"I like shopping with Dad," said Heather Hadley, 15. "I just tell him, 'That's what all my friends are wearing,' and he goes, 'OK, get it.'
"With my mom, it's not quite that easy," she says.
Heather and her dad, Barry Maxwell of Orlando, Fla., were doing a little back-to-school shopping recently. For him, it was a first.
"My wife always took care of the shopping. But since the divorce (last August), Heather spends the summers with me, so now I get to do it. Or should I say, I get to tag along. She does the shopping," Mr. Maxwell said, eyeing his daughter's armload of bags from the Gap and Limited.
The number of fathers shopping for their children's clothes has risen in the past few years, say retailers.
"Not a big increase. Just enough to notice -- especially at back-to-school time," said Helen Cutler, manager of Belk Lindsey in The Florida Mall in Orlando.
Managers at Belk Lindsey, Target and J.C. Penney stores came up with this composite of the typical Shopper-Dad: He shops on Friday evenings and weekends and is more often spotted shopping with a son than a daughter -- especially a daughter older than about 12.
He asks more questions about sizes and styles, but he is easy to deal with because he is something of a pushover. "Dad goes with what the child wants. Mom has her own ideas about what looks good and what she wants the child to wear," Ms. Cutler said.
He doesn't read labels much and is somewhat less cost-conscious than Mom. "Dad will let the child try on a pair of expensive jeans. Then, when he sees the price, he'll say, 'OK, but only one.' Mom is more likely to know the price ahead of time. She'll say up front, 'Don't even look at those jeans,'" Ms. Cutler said.
He views shopping as a necessary evil -- not fun -- and does it as fast and infrequently as possible.
"I'd say the kids' freedom of choice is not as great with Dad because he just wants to get it over with and get out of there in a hurry," said Paul Nelson, business planning manager for the men's department at J.C. Penney.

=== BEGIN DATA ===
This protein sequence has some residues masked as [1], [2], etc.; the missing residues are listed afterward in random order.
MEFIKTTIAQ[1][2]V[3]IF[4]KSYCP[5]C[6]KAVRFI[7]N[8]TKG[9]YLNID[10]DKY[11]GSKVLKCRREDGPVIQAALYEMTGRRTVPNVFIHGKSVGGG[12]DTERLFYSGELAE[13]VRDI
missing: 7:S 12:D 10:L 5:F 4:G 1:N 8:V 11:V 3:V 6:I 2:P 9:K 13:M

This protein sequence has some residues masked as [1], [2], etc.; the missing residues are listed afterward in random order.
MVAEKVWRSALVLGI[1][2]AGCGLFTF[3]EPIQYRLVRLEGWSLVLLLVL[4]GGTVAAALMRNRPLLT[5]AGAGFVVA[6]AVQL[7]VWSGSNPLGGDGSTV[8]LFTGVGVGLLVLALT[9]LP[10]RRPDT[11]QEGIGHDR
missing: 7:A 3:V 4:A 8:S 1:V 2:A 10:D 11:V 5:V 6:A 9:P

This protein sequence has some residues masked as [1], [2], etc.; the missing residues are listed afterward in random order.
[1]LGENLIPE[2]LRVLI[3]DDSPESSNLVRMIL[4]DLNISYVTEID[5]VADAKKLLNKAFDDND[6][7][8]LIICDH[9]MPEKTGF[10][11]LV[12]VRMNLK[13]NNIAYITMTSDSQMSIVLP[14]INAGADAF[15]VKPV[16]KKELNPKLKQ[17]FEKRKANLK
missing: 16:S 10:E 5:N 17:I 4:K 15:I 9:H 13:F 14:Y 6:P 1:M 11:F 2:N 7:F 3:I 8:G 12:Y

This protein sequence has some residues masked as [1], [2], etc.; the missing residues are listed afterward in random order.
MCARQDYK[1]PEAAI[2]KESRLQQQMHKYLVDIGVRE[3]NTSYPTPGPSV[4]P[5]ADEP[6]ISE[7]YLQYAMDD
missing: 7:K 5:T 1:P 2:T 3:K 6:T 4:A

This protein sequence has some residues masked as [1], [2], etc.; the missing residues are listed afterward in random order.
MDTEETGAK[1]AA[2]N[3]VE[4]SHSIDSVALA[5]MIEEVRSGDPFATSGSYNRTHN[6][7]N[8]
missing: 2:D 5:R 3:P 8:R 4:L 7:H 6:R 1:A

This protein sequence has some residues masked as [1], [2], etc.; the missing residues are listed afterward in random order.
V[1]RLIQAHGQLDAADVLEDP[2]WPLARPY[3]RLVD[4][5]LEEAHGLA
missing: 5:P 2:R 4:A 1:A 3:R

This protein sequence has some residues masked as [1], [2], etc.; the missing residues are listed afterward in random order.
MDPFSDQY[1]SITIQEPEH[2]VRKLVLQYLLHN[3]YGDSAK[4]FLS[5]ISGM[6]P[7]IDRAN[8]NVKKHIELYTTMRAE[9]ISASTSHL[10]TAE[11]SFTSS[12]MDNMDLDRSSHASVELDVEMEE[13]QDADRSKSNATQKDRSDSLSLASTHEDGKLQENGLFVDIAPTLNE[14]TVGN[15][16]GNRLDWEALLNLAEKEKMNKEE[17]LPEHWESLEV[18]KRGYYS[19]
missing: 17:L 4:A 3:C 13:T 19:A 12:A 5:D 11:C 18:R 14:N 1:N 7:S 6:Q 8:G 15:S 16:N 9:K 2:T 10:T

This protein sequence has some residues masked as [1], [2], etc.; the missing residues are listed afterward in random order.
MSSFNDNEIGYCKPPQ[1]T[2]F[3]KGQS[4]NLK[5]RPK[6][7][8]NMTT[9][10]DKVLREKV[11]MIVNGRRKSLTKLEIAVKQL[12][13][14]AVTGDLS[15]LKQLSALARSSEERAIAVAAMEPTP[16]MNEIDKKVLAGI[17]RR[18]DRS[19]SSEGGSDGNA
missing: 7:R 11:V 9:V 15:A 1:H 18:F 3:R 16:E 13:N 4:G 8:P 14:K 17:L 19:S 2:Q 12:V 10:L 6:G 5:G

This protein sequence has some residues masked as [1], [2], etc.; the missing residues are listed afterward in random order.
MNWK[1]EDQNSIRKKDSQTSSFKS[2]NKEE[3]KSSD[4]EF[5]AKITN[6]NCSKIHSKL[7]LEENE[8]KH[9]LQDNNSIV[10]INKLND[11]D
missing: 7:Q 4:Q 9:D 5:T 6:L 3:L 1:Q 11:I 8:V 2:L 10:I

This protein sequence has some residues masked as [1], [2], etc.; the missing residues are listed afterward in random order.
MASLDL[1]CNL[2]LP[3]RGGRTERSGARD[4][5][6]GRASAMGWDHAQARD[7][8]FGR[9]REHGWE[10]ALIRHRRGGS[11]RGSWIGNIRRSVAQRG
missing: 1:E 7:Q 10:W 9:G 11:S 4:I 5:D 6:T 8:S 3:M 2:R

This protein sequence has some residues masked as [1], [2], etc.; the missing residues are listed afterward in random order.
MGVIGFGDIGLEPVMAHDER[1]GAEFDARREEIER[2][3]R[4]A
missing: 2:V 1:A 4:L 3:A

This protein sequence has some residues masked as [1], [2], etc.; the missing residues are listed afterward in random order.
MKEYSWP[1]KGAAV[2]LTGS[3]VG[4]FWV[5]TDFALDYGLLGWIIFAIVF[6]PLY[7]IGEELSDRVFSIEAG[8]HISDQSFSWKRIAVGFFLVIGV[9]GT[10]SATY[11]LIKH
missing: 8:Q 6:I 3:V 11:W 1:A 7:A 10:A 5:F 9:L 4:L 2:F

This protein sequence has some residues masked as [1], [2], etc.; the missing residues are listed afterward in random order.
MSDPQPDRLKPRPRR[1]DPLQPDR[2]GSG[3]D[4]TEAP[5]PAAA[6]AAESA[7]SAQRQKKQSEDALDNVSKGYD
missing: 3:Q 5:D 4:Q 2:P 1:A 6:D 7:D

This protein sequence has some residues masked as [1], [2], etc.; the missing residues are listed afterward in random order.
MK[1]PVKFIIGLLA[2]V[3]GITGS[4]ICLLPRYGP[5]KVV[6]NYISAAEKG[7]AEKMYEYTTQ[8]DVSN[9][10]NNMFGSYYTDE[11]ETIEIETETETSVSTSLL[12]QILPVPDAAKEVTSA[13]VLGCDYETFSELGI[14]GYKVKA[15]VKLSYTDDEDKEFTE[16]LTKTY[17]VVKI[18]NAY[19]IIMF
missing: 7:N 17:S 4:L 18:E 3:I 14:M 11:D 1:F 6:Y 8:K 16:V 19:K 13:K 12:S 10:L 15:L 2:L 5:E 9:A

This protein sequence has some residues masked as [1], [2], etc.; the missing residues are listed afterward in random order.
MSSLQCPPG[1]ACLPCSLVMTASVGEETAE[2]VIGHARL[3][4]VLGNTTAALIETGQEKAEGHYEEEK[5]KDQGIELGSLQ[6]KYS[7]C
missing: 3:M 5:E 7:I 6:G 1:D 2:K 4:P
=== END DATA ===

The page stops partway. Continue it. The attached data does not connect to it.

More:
"Dads, on the whole, are not born shoppers," he concluded.
But they're learning.
Some, through divorce or widowhood, have been forced to assume the role of shopper. Others, whose wives have full-time jobs or are tied down with younger children, volunteer to do their bit at the malls.
"I think it's a pain -- especially when everyone's getting ready for school and the mall is packed," said a father who asked that his name not be used.
Divorced, this dad has custody of his daughter, 16, and son, 12. Here's his approach to shopping:
"I don't know anything about styles so I let them pick out what they like. I only say no if the price is too high or it's a real punk style."
"They may not be the best-dressed kids in school, but they're not the worst, either."
His daughter, a high school junior, said shopping with her father has forced her to learn to make her own decisions.
"It's kind of like I'm shopping by myself. Dad just says, 'Get what you need.' He comes along mainly to see that I'm safe -- and sign the check. It would be nice to have a woman along sometimes, especially when I'm indecisive," she said.
Traci Singh, 10, has no problem shopping with her father.
"It's fun. Sometimes he lets me pick the clothes, but usually he picks what looks good on me. He picks real cool stuff," Traci said.
Her older sister, Lisa, 14, makes most of her own selections.
"I show him what it is, and he usually says OK. It's more fun shopping with other women, though. They understand clothes better."
Vernon Singh, who has raised Traci, Lisa and their three brothers since his divorce 10 years ago, admits he has "terrible taste" and hates to shop.
"But I try to make it fun. I take as many of the kids with me as possible, and they get up to all kinds of nonsense. We have a blast," he said.
Although he has noticed a few other fathers in the clothing stores of late, it's still "a pretty rare sight," Mr. Singh said.
Shopping for his daughters presents the biggest problems. "I get embarrassed when I have to buy for the girls. You'd think the sales staff would see a dad looking lost and ask if they can help. But instead they seem to avoid me. I think they see a man in the girls' department and figure me for a shoplifter -- or a pervert."
To solve this problem, Mr. Singh enrolled his daughters in the Big Brothers/Big Sisters program. "Now my girls have two lovely, educated young women to take them shopping for all that women's stuff."
Preston Marks doesn't have to concern himself with "women's stuff." He has two sons, ages 13 and 8, for whom he has been shopping since his divorce 2 1/2 years ago.
Were he still married, he would "absolutely not" be shopping, said Marks. "I hate it."
Still, he has figured out a strategy for making trips to the mall as easy as possible. He takes his sons separately to cut down on the competition for his attention; he has settled on a number of stores that offer the kind of classic sportswear he prefers his sons to wear; he buys fad clothing only as birthday or Christmas gifts; and he has learned that buying quality pays.